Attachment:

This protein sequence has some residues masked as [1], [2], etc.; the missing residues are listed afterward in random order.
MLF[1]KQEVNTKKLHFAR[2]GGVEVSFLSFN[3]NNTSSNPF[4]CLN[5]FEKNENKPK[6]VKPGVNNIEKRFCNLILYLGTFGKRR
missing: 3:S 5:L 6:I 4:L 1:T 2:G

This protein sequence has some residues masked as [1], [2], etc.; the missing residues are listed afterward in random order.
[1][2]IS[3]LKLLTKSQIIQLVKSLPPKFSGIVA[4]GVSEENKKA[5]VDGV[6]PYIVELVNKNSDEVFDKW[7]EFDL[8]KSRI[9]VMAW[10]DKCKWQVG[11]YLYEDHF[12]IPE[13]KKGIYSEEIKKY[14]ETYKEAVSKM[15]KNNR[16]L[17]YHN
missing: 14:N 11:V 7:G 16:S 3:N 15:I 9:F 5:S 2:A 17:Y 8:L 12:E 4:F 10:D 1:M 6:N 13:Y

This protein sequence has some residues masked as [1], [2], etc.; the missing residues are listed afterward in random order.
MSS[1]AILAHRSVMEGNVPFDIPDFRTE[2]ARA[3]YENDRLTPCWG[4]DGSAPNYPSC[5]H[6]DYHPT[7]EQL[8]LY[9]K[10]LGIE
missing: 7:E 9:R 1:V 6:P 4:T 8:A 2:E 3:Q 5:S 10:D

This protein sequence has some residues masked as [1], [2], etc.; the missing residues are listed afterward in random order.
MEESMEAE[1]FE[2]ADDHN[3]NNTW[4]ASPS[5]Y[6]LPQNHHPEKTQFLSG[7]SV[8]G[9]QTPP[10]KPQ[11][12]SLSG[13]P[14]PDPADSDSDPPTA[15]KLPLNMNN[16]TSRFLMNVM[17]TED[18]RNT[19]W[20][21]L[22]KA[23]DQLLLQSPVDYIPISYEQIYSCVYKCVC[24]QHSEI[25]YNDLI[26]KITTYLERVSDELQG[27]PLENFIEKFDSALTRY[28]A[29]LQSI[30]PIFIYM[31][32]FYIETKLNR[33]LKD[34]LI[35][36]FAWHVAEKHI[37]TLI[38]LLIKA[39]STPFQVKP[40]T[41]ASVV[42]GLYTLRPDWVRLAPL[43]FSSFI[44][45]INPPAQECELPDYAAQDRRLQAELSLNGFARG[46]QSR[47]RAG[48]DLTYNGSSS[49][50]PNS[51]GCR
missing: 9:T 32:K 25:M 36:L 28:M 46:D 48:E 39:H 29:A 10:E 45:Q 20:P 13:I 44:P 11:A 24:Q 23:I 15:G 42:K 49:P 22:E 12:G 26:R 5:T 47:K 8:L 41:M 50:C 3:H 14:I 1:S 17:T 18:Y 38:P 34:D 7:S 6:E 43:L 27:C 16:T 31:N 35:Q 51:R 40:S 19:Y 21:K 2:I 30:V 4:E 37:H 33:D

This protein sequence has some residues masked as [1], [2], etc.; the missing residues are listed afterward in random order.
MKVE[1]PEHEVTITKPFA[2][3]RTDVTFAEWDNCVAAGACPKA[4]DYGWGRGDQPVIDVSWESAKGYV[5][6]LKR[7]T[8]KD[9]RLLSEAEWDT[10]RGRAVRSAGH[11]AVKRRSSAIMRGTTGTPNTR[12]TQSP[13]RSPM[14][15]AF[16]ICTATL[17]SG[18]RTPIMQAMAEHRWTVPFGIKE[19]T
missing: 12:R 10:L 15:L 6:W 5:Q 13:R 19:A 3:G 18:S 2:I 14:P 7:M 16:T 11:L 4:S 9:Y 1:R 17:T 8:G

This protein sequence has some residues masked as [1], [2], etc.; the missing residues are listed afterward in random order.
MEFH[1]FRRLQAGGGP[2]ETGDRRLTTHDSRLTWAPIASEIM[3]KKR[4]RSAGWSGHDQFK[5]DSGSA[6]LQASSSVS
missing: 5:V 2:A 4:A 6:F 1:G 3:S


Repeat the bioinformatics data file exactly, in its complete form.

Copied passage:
This protein sequence has some residues masked as [1], [2], etc.; the missing residues are listed afterward in random order.
MLF[1]KQEVNTKKLHFAR[2]GGVEVSFLSFN[3]NNTSSNPF[4]CLN[5]FEKNENKPK[6]VKPGVNNIEKRFCNLILYLGTFGKRR
missing: 3:S 5:L 6:I 4:L 1:T 2:G

This protein sequence has some residues masked as [1], [2], etc.; the missing residues are listed afterward in random order.
[1][2]IS[3]LKLLTKSQIIQLVKSLPPKFSGIVA[4]GVSEENKKA[5]VDGV[6]PYIVELVNKNSDEVFDKW[7]EFDL[8]KSRI[9]VMAW[10]DKCKWQVG[11]YLYEDHF[12]IPE[13]KKGIYSEEIKKY[14]ETYKEAVSKM[15]KNNR[16]L[17]YHN
missing: 14:N 11:V 7:G 16:S 3:N 15:I 9:F 5:S 2:A 17:Y 8:L 12:E 4:F 10:D 1:M 6:N 13:Y

This protein sequence has some residues masked as [1], [2], etc.; the missing residues are listed afterward in random order.
MSS[1]AILAHRSVMEGNVPFDIPDFRTE[2]ARA[3]YENDRLTPCWG[4]DGSAPNYPSC[5]H[6]DYHPT[7]EQL[8]LY[9]K[10]LGIE
missing: 7:E 9:R 1:V 6:P 4:T 8:A 2:E 3:Q 5:S 10:D

This protein sequence has some residues masked as [1], [2], etc.; the missing residues are listed afterward in random order.
MEESMEAE[1]FE[2]ADDHN[3]NNTW[4]ASPS[5]Y[6]LPQNHHPEKTQFLSG[7]SV[8]G[9]QTPP[10]KPQ[11][12]SLSG[13]P[14]PDPADSDSDPPTA[15]KLPLNMNN[16]TSRFLMNVM[17]TED[18]RNT[19]W[20][21]L[22]KA[23]DQLLLQSPVDYIPISYEQIYSCVYKCVC[24]QHSEI[25]YNDLI[26]KITTYLERVSDELQG[27]PLENFIEKFDSALTRY[28]A[29]LQSI[30]PIFIYM[31][32]FYIETKLNR[33]LKD[34]LI[35][36]FAWHVAEKHI[37]TLI[38]LLIKA[39]STPFQVKP[40]T[41]ASVV[42]GLYTLRPDWVRLAPL[43]FSSFI[44][45]INPPAQECELPDYAAQDRRLQAELSLNGFARG[46]QSR[47]RAG[48]DLTYNGSSS[49][50]PNS[51]GCR
missing: 9:T 32:K 25:M 36:L 28:M 46:D 48:E 39:H 29:A 10:E 45:Q 20:P 13:I 44:P 11:A 24:Q 23:I 15:G 42:K 49:P 22:E 12:G 26:R 5:T 47:K 8:L 41:M 50:C 3:H 14:I 1:S 17:T 18:Y 38:P 34:D 7:S 6:E 43:L 27:C 16:T 31:N 35:Q 51:R 40:S 19:Y 21:K 2:I 30:V 4:E 37:H 33:D

This protein sequence has some residues masked as [1], [2], etc.; the missing residues are listed afterward in random order.
MKVE[1]PEHEVTITKPFA[2][3]RTDVTFAEWDNCVAAGACPKA[4]DYGWGRGDQPVIDVSWESAKGYV[5][6]LKR[7]T[8]KD[9]RLLSEAEWDT[10]RGRAVRSAGH[11]AVKRRSSAIMRGTTGTPNTR[12]TQSP[13]RSPM[14][15]AF[16]ICTATL[17]SG[18]RTPIMQAMAEHRWTVPFGIKE[19]T
missing: 12:R 10:L 15:L 6:W 5:Q 13:R 19:A 3:G 18:S 2:I 14:P 7:M 16:T 11:L 4:S 9:Y 1:R 17:T 8:G

This protein sequence has some residues masked as [1], [2], etc.; the missing residues are listed afterward in random order.
MEFH[1]FRRLQAGGGP[2]ETGDRRLTTHDSRLTWAPIASEIM[3]KKR[4]RSAGWSGHDQFK[5]DSGSA[6]LQASSSVS
missing: 5:V 2:A 4:A 6:F 1:G 3:S